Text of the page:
A CSV file is a commonly used file extension when it comes to spreadsheets. Even software programs that don’t look and feel like a spreadsheet application will frequently offer a CSV as an output file for downloading a data set, such as a report of results, actions, or contacts. Why? Because CSVs are so easy to edit and share.
In this post, we dive deeper into what (exactly) is a CSV file, how they’re used in different types of software applications, as well as how to edit, create, and import them.
Table of contents:
What is a CSV file?
The types of software that use the CSV file format
Benefits of CSV files
How to open and edit a CSV file
How to create a CSV file
How to import a CSV file
Other file formats used for spreadsheets (besides CSV)
A CSV file refers to the CSV file extension, meaning any file that ends in “.csv.” This file extension stands for “comma separated value file” and it is one of the most common outputs for any spreadsheet program.
Comma separated value file means that the data is actually input as data that is separated by commas. The spreadsheet application converts those comma-separated pieces of data into cells in tables and columns to make it easier to read and edit.
In Windows, you can click on any file to see a preview of it in the file explorer folder on the right. If we click on an Excel CSV file, we actually see what it looks like behind the scenes: a mess of data separated by commas. Thank goodness for programs like Microsoft Excel and Google Sheets, which make this data a lot more manageable than just a block of text.
Many types of software use the CSV file format. The two most common ways that a CSV file would be used are for inputting and outputting. On the input side, the CSV file would be imported to bring in data that will be utilized within the software program. As for the output function, a CSV file is a common output because a software user can easily edit and share a CSV file report or data set.
To better understand the way that software utilizes CSV files, let’s take a look at some examples.
One of the most common reasons to import a CSV file in the professional and business world is to upload a list of customer contacts. You might do this if onboarding to a new email marketing software like Active Campaign.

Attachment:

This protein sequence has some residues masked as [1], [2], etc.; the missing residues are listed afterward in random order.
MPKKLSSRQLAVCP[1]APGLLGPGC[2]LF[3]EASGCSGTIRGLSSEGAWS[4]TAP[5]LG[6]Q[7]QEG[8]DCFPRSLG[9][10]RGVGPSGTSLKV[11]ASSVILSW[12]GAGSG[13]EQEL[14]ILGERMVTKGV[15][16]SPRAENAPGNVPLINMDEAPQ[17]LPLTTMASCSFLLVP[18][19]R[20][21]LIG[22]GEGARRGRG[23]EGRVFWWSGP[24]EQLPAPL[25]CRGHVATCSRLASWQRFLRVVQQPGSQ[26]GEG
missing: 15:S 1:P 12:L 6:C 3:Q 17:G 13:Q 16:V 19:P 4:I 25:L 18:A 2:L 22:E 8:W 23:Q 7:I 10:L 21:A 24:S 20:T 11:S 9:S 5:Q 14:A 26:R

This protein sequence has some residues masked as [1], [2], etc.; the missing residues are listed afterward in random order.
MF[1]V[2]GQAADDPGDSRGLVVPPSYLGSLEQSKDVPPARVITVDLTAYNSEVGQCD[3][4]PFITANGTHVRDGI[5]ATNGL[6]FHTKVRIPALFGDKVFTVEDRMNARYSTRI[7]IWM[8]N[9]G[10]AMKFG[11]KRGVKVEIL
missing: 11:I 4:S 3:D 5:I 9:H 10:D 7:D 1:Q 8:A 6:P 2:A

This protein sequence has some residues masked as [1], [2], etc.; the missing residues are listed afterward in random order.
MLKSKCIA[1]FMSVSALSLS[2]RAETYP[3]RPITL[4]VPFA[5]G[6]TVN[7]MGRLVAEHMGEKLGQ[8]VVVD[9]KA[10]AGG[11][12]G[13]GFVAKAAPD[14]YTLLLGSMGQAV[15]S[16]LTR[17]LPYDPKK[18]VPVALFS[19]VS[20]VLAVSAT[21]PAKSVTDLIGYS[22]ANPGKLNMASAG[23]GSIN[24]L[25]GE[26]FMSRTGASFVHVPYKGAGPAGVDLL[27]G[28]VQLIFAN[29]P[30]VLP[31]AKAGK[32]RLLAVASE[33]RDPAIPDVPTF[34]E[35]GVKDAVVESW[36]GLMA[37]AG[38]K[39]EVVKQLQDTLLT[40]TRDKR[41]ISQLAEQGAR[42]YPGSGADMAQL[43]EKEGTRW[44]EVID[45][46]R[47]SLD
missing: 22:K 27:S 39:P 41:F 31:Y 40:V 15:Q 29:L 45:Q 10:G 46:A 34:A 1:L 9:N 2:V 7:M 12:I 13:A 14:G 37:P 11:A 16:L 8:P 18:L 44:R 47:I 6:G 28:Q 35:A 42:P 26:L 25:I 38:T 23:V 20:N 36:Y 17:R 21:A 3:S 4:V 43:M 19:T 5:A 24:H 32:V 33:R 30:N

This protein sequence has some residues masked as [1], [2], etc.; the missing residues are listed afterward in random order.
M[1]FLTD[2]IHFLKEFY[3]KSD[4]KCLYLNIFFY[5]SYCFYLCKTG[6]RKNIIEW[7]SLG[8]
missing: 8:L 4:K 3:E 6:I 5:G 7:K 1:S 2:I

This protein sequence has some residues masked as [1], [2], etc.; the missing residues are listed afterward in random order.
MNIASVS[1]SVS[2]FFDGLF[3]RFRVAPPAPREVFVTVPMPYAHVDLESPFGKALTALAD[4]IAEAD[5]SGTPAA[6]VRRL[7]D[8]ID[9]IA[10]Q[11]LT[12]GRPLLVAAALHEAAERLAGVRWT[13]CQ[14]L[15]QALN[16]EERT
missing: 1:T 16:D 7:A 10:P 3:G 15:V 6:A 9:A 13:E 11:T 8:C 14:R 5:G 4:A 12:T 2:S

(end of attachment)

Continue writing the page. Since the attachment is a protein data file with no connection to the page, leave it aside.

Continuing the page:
Another software that could require you to upload a list of customer contacts would be a CRM like Hubspot or Nutshell. Or a referral marketing software like GrowSurf could also require you to upload customers. You can use the data to add them to your referral program so they can generate a unique referrer link to share your business with their friends.
Of course, there are other types of data you might upload into a software besides customer lists. For example, if you’re an ecommerce company, you could need to upload a list of your product SKUs to an inventory management system or order fulfillment software.
Not only do many software programs intake CSVs, they also output them as well. A CSV file is a common exporting format because it’s so well-recognized and widely used.
It’s simplicity has led it to become adopted by so many programs that few software want to stray with a different file format when it comes to exporting spreadsheet data. Some programs will give you the option of CSV or PDF such as Gusto’s custom report builder, but when it comes to spreadsheet data, just a CSV export is the most common.
Why use CSV files? Let’s take a look at the most important benefits.
Widely adopted by other users - Other people within your business or organization will likely be accustomed to using CSV files. Most importantly, this file type is not unique to Mac or PCs, but can be used by any desktop device and any operating system.
Easy to organize and edit - CSV files are editable and the changes are not locked, unless of course a user locks a certain set of cells from editing. The good news is that unlike PDF downloads of spreadsheet data, CSVs can be changed later.